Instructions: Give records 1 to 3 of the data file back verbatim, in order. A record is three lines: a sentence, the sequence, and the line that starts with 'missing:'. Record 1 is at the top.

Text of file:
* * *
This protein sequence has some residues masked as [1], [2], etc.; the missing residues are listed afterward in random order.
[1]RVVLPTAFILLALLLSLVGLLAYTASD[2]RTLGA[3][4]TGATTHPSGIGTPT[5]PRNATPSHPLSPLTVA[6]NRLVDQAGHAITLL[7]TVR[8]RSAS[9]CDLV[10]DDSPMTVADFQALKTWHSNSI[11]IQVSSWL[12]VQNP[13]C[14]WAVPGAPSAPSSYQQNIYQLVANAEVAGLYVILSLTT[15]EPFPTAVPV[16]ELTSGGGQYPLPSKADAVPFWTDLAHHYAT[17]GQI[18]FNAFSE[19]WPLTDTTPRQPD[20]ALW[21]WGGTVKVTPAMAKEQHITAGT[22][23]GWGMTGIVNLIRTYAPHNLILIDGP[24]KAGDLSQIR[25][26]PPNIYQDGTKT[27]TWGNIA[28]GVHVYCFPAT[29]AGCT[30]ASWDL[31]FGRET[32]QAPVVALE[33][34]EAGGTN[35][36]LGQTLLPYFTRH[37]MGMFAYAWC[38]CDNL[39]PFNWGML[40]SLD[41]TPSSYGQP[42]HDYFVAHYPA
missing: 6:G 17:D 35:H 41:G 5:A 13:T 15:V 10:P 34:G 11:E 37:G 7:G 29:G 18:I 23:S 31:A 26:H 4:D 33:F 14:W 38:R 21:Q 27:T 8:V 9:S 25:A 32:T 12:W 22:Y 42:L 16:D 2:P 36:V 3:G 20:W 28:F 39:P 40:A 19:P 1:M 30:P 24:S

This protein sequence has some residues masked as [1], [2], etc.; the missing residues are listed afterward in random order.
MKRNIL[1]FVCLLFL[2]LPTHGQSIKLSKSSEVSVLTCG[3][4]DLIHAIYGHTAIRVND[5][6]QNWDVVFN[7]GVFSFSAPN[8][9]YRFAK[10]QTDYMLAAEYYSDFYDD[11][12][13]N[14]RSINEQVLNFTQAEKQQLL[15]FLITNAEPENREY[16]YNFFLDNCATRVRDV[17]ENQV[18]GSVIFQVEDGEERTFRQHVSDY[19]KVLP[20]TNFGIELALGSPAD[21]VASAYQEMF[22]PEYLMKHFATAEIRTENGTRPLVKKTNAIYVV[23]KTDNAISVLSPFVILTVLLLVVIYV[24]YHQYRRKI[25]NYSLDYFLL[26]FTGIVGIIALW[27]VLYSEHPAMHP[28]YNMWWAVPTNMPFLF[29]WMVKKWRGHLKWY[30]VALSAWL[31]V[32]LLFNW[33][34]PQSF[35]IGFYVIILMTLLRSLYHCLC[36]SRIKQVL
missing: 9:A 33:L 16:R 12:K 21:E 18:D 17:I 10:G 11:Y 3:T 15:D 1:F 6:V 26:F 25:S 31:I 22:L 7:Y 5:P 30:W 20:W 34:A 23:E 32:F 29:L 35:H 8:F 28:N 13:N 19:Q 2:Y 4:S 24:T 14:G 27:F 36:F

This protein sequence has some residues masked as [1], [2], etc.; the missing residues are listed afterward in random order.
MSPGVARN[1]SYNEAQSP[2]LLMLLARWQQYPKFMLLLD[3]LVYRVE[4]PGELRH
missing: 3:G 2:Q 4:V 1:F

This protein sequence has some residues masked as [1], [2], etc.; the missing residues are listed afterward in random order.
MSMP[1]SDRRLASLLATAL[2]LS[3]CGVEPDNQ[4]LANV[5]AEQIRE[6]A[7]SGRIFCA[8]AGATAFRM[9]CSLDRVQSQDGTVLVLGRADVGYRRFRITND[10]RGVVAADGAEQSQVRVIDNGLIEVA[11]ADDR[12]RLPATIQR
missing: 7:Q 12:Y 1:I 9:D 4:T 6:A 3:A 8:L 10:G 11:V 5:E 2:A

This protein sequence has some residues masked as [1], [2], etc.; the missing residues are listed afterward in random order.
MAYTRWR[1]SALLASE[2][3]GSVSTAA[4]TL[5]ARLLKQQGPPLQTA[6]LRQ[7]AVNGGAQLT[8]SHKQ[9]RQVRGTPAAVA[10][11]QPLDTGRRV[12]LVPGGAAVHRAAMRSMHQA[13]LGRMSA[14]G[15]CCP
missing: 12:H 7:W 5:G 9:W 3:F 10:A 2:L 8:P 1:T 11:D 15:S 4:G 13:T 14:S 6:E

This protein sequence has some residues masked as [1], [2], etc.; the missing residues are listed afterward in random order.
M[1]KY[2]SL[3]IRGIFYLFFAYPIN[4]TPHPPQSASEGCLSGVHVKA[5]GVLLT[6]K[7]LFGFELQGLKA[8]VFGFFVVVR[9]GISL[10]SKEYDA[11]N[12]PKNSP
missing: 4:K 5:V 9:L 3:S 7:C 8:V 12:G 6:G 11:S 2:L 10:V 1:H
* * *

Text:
This protein sequence has some residues masked as [1], [2], etc.; the missing residues are listed afterward in random order.
[1]RVVLPTAFILLALLLSLVGLLAYTASD[2]RTLGA[3][4]TGATTHPSGIGTPT[5]PRNATPSHPLSPLTVA[6]NRLVDQAGHAITLL[7]TVR[8]RSAS[9]CDLV[10]DDSPMTVADFQALKTWHSNSI[11]IQVSSWL[12]VQNP[13]C[14]WAVPGAPSAPSSYQQNIYQLVANAEVAGLYVILSLTT[15]EPFPTAVPV[16]ELTSGGGQYPLPSKADAVPFWTDLAHHYAT[17]GQI[18]FNAFSE[19]WPLTDTTPRQPD[20]ALW[21]WGGTVKVTPAMAKEQHITAGT[22][23]GWGMTGIVNLIRTYAPHNLILIDGP[24]KAGDLSQIR[25][26]PPNIYQDGTKT[27]TWGNIA[28]GVHVYCFPAT[29]AGCT[30]ASWDL[31]FGRET[32]QAPVVALE[33][34]EAGGTN[35][36]LGQTLLPYFTRH[37]MGMFAYAWC[38]CDNL[39]PFNWGML[40]SLD[41]TPSSYGQP[42]HDYFVAHYPA
missing: 6:G 17:D 35:H 41:G 5:A 13:T 15:V 10:P 34:G 11:E 37:G 7:G 29:G 18:I 23:S 31:A 26:H 4:D 33:F 14:W 38:R 21:Q 27:T 8:V 9:S 25:A 32:T 12:W 22:Y 42:L 16:D 2:P 36:V 3:G 20:W 28:F 39:P 40:A 19:P 1:M 30:P 24:S

This protein sequence has some residues masked as [1], [2], etc.; the missing residues are listed afterward in random order.
MKRNIL[1]FVCLLFL[2]LPTHGQSIKLSKSSEVSVLTCG[3][4]DLIHAIYGHTAIRVND[5][6]QNWDVVFN[7]GVFSFSAPN[8][9]YRFAK[10]QTDYMLAAEYYSDFYDD[11][12][13]N[14]RSINEQVLNFTQAEKQQLL[15]FLITNAEPENREY[16]YNFFLDNCATRVRDV[17]ENQV[18]GSVIFQVEDGEERTFRQHVSDY[19]KVLP[20]TNFGIELALGSPAD[21]VASAYQEMF[22]PEYLMKHFATAEIRTENGTRPLVKKTNAIYVV[23]KTDNAISVLSPFVILTVLLLVVIYV[24]YHQYRRKI[25]NYSLDYFLL[26]FTGIVGIIALW[27]VLYSEHPAMHP[28]YNMWWAVPTNMPFLF[29]WMVKKWRGHLKWY[30]VALSAWL[31]V[32]LLFNW[33][34]PQSF[35]IGFYVIILMTLLRSLYHCLC[36]SRIKQVL
missing: 9:A 33:L 16:R 12:K 21:E 18:D 17:I 10:G 11:Y 3:T 15:D 1:F 6:V 26:F 25:S 31:I 22:L 7:Y 5:P 30:W 20:W 34:A 23:E 32:F 29:L 35:H 8:F 28:N 13:N 19:Q 2:Y 4:S 24:T 14:G 27:F 36:F

This protein sequence has some residues masked as [1], [2], etc.; the missing residues are listed afterward in random order.
MSPGVARN[1]SYNEAQSP[2]LLMLLARWQQYPKFMLLLD[3]LVYRVE[4]PGELRH
missing: 3:G 2:Q 4:V 1:F